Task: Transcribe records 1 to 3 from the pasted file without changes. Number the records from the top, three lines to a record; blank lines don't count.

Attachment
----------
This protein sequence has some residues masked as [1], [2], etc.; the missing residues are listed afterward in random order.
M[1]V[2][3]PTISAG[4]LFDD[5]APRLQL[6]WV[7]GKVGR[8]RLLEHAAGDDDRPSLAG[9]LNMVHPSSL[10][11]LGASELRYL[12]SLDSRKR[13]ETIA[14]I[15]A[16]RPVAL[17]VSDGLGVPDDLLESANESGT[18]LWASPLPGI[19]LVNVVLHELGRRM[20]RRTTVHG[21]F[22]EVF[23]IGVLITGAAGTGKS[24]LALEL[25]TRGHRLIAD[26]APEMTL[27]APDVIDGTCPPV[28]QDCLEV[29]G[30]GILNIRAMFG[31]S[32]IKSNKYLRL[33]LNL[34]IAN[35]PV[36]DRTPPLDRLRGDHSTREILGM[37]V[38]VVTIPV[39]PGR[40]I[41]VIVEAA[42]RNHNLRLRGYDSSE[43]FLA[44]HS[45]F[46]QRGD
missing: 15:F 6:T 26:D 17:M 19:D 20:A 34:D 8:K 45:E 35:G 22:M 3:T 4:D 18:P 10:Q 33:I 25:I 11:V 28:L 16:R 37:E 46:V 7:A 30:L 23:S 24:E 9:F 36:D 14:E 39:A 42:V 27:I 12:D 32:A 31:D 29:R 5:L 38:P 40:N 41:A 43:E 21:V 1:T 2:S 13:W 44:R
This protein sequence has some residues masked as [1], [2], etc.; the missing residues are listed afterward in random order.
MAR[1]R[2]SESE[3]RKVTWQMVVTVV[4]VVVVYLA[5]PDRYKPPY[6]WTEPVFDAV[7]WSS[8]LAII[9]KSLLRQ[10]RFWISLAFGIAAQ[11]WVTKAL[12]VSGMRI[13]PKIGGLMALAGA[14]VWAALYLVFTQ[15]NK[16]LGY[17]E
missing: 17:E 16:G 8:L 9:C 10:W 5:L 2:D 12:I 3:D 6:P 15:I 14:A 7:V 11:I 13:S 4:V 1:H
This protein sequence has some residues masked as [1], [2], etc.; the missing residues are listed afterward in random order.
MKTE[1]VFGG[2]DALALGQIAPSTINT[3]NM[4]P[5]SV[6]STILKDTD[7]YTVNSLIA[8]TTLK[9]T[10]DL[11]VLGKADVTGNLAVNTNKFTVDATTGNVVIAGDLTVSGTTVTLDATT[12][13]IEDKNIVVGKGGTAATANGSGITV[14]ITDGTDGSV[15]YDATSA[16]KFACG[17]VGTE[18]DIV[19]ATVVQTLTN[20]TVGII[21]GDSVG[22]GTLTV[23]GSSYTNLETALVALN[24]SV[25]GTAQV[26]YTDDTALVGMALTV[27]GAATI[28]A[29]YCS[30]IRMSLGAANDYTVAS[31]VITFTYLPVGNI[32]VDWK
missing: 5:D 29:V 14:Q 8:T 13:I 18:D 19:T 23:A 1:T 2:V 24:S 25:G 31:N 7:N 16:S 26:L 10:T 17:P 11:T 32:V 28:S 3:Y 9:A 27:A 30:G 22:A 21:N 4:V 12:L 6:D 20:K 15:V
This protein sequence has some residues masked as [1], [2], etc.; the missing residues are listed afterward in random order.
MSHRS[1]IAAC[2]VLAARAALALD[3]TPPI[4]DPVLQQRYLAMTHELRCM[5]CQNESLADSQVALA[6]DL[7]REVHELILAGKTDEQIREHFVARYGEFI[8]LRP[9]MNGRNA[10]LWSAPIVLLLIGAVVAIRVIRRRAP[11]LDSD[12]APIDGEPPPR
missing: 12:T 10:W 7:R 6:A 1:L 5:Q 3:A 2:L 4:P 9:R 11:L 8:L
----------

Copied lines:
This protein sequence has some residues masked as [1], [2], etc.; the missing residues are listed afterward in random order.
M[1]V[2][3]PTISAG[4]LFDD[5]APRLQL[6]WV[7]GKVGR[8]RLLEHAAGDDDRPSLAG[9]LNMVHPSSL[10][11]LGASELRYL[12]SLDSRKR[13]ETIA[14]I[15]A[16]RPVAL[17]VSDGLGVPDDLLESANESGT[18]LWASPLPGI[19]LVNVVLHELGRRM[20]RRTTVHG[21]F[22]EVF[23]IGVLITGAAGTGKS[24]LALEL[25]TRGHRLIAD[26]APEMTL[27]APDVIDGTCPPV[28]QDCLEV[29]G[30]GILNIRAMFG[31]S[32]IKSNKYLRL[33]LNL[34]IAN[35]PV[36]DRTPPLDRLRGDHSTREILGM[37]V[38]VVTIPV[39]PGR[40]I[41]VIVEAA[42]RNHNLRLRGYDSSE[43]FLA[44]HS[45]F[46]QRGD
missing: 15:F 6:T 26:D 17:M 19:D 20:A 34:D 8:K 45:E 35:G 22:M 3:T 4:D 18:P 10:Q 33:I 25:I 11:V 28:L 16:R 37:E 46:V 7:A 30:L 23:S 24:E 9:F 36:D 14:E 39:A 42:V 27:I 12:D 32:A 31:D 29:R 5:L 38:P 40:N 41:A 43:E 21:V 1:T 2:S 13:W 44:R
This protein sequence has some residues masked as [1], [2], etc.; the missing residues are listed afterward in random order.
MAR[1]R[2]SESE[3]RKVTWQMVVTVV[4]VVVVYLA[5]PDRYKPPY[6]WTEPVFDAV[7]WSS[8]LAII[9]KSLLRQ[10]RFWISLAFGIAAQ[11]WVTKAL[12]VSGMRI[13]PKIGGLMALAGA[14]VWAALYLVFTQ[15]NK[16]LGY[17]E
missing: 17:E 16:G 8:L 9:C 10:W 5:L 2:D 12:I 3:D 6:P 15:I 14:A 7:V 11:I 13:S 4:V 1:H
This protein sequence has some residues masked as [1], [2], etc.; the missing residues are listed afterward in random order.
MKTE[1]VFGG[2]DALALGQIAPSTINT[3]NM[4]P[5]SV[6]STILKDTD[7]YTVNSLIA[8]TTLK[9]T[10]DL[11]VLGKADVTGNLAVNTNKFTVDATTGNVVIAGDLTVSGTTVTLDATT[12][13]IEDKNIVVGKGGTAATANGSGITV[14]ITDGTDGSV[15]YDATSA[16]KFACG[17]VGTE[18]DIV[19]ATVVQTLTN[20]TVGII[21]GDSVG[22]GTLTV[23]GSSYTNLETALVALN[24]SV[25]GTAQV[26]YTDDTALVGMALTV[27]GAATI[28]A[29]YCS[30]IRMSLGAANDYTVAS[31]VITFTYLPVGNI[32]VDWK
missing: 5:D 29:V 14:Q 8:T 13:I 18:D 19:T 23:A 1:T 2:V 24:S 25:G 31:N 7:N 16:S 26:L 10:T 17:P 11:T 32:V 28:S 3:Y 9:A 27:A 30:G 22:A 21:N 4:V 12:L 6:D 20:K 15:V